Winning attitude: “In the (wrestling) room and even out of the room, we talk to each other and always stay positive about things that are going on around us. And (we’re) always keeping a good mindset about things, even when they aren’t going your way. I think (Coach Marry) helped me with that a lot, and it helps me in a match because when something’s not going my way I can focus on the next position, try to win the next position, keep a cool, calm and collected head, and that helps a lot. With the mindset, that brought me to the next level. It just helped me so much. Even when I’m in a bad position, I feel like I’m in a good position now because I’m confident in there, I’m positive in there. Because even if I don’t win that position, I’ve still got another one and I know that, and it helps me a lot.”

Team title means more: “With all the kids you train with, and everybody has the same goal. You’re fighting it for each other and not just yourself. I think that’s important to me. … I want to be an NCAA (individual) champ, obviously. But the main thing I want to do (at MSU), I want to help with the team aspect. I want to get our team to be as close as we can. Because from what I’ve experienced at Hudson, the closer you are as a team, the better you perform. That’s Hudson – that’s how it is here. Everybody is trying to support each other and trying to get better as a unit, rather than as an individual. At Hudson, you’re just growing up with that mentality; you’re doing it for someone else, not just yourself. That’s a big part of this community.”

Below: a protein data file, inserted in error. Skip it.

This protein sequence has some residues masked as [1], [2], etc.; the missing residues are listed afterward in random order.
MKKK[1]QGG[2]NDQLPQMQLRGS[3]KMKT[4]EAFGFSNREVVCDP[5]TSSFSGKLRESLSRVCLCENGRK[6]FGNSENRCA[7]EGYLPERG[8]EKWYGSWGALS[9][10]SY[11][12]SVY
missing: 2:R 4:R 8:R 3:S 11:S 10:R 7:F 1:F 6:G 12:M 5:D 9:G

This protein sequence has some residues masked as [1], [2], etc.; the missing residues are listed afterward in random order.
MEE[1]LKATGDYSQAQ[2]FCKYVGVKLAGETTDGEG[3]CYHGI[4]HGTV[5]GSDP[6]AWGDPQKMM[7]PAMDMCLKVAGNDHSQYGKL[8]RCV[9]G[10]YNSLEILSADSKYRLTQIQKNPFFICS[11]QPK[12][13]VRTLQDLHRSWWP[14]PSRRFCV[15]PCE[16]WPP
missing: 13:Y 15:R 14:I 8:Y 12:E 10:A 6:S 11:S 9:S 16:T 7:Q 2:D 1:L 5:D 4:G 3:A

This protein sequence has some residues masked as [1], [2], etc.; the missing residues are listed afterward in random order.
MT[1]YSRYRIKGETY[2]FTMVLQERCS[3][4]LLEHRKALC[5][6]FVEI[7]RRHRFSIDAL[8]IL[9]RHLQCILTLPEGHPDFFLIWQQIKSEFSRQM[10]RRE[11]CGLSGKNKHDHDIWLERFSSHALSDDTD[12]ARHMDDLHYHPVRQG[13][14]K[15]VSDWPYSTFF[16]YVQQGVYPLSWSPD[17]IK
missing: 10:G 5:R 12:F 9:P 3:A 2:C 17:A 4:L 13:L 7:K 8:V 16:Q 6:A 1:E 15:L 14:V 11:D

- Geoff Kimmerly & Jeff Chaney, Second Half

Every week during the 2018-19 school year, Second Half and the Michigan Army National Guard recognizes a “Performance of the Week" from among the MHSAA's 750 member high schools.

The Michigan Army National Guard provides trained and ready forces in support of the National Military Strategy, and responds as needed to state, local, and regional emergencies to ensure peace, order, and public safety. The Guard adds value to our communities through continuous interaction. National Guard soldiers are part of the local community. Guardsmen typically train one weekend per month and two weeks in the summer. This training maintains readiness when needed, be it either to defend our nation's freedom or protect lives and property of Michigan citizens during a local natural disaster. 

Past 2018-19 honorees

February 28: Kevon Davenport, Detroit Catholic Central wrestling - Read
February 21:
Reagan Olli, Gaylord skiing - Read 
February 14:
Jake Stevenson, Traverse City Bay Reps hockey - Read
February 7: Molly Davis, Midland Dow basketball - Read
January 31:
Chris DeRocher, Alpena basketball - Read
January 24:
Imari Blond, Flint Kearsley bowling - Read
January 17: William Dunn, Quincy basketball - Read
November 29:
Dequan Finn, Detroit Martin Luther King football - Read
November 22: Paige Briggs, Lake Orion volleyball - Read
November 15:
Hunter Nowak, Morrice football - Read
November 8:
Jon Dougherty, Detroit Country Day soccer - Read
November 1:
Jordan Stump, Camden-Frontier volleyball - Read
October 25:
Danielle Staskowski, Pontiac Notre Dame Prep golf - Read
October 18:
Adam Bruce, Gladstone cross country - Read
October 11: Ericka VanderLende, Rockford cross country - Read
October 4:
Kobe Clark, Schoolcraft football - Read
September 27: Jonathan Kliewer, Grand Rapids Forest Hills Northern soccer - Read
September 20: Kiera Lasky, Bronson volleyball - Read
September 13: Judy Rector, Hanover-Horton cross country - Read

PHOTOS: (Top) Hudson's Jordan Hamdan has his armed raised in victory Saturday afternoon at Ford Field. (Middle) Hamdan works toward a pin in the Division 4 135-pound championship match. (Click for more from HighSchoolSportsScene.com.)